Hello. The Kentucky Derby is scheduled for Saturday at 6:57 p.m. EST at Churchill Downs in Louisville. (I’m not a handicapper, but you know my money is in soup and sandwich!)
Naturally, you’ll want to drink a mint julep while you watch, if you watch, but I’m more interested in the meal that might follow: Hot Browns, maybe, or chili cheese and stuffed eggs. You can fill the endive spears with benedict, follow with fried chicken – or, if you’re outside, with fried chicken cookies (above). How about melting bourbon balls for dessert? I think so, yes.
It’s Saturday night, for some. Others may prefer this excellent chicken katsu recipe, with a simple tonkatsu sauce that you can use for many other recipes. (It’s great on karaage, the Japanese fried chicken. It’s great on plain rice!) Or you can make adasi, a Persian dish of stewed lentils that’s often eaten for breakfast in Iran, but which combines wonderfully with a hard-boiled egg for lunch or dinner. And there’s always spring tofu soup. It’s a fabulous weekend meal.
Whatever you do, I think it would be great if you could run those steel cut oatmeal in the slow cooker before stopping to watch a screen before bed. It’s a great way to wake up to perfectly cooked oatmeal, fuel for a day in the kitchen before the week ahead.
You could make a lasagna for the freezer. You can assemble stuffed peppers to put in the fridge and cook on Monday evening. You can bake brown butter cornbread, make chili to go with it, use leftovers as a garnish for some baked eggs with kale, bacon, and cornbread crumbs. And if you’re working from home next week, or will be home next week, this roast beef recipe makes delicious breakfast sandwiches. You can make it too, and if you’re not going with chili for dinner, end the day with a stir-fry of grated tofu and shiitake. It is an excellent meal.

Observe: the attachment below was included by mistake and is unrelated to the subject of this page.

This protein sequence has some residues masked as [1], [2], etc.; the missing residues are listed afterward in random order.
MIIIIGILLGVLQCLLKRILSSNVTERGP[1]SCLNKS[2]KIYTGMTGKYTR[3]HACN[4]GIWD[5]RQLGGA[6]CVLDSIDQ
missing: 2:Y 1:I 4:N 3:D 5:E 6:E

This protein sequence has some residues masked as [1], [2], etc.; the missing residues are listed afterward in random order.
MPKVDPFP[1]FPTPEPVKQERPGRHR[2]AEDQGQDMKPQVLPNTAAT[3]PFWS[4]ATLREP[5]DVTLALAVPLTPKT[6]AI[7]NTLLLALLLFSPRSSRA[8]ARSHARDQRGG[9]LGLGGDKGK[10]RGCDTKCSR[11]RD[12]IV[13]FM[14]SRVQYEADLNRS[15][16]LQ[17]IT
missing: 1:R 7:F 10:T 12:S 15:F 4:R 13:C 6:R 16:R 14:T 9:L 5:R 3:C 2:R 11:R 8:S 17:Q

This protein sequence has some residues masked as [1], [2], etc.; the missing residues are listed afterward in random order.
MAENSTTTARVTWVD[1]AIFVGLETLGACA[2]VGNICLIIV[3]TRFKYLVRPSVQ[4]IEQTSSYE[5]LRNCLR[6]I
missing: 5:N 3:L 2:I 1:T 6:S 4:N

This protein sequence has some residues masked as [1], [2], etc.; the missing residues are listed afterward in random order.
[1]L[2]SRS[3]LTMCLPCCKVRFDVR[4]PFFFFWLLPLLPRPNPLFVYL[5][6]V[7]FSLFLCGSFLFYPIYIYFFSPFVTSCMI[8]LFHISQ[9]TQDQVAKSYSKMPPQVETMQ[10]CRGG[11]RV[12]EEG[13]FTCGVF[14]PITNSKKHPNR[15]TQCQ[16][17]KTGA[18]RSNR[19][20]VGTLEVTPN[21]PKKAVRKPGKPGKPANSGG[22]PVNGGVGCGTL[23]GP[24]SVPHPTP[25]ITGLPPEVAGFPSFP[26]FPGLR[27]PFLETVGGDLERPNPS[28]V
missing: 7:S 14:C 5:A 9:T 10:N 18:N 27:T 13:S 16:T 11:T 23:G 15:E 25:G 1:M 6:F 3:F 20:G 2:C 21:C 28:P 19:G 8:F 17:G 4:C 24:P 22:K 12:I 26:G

Thousands of more cooking ideas this week are waiting for you at New York Times Cooking, at least once you’ve signed up for the site and app. We think it’s worth your time and money, obviously, but we don’t just give you the recipes in return. There’s also storage and organization, the ability to review recipes and leave notes on them for the benefit of yourself and others, and plenty of instructions for those who want to learn the trades better. the kitchen. How to make pasta, for example, or how to make soup.
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Now that’s a long way from fennel and thyme, but you should read Allison P. Davis on Kanye West and Kim Kardashian Court, Marriage and Divorce, on Vulture. Gossip! I had missed it.
See what you think of “The Investigation”, a police case on HBO that resulted from the murder of Swedish journalist Kim Wall in 2017, which you may remember as “The Submarine Affair.”
Alice Randall edited the latest issue of Oxford American, A Food Issue. Start with the letter from its editor.
Finally, here are the Bottle Rockets, “Thousand Dollar Car”. There is some truth to this.
Take advantage of it all and I will see you on Sunday. (Soup and sandwich, folks! Don’t forget to bet!)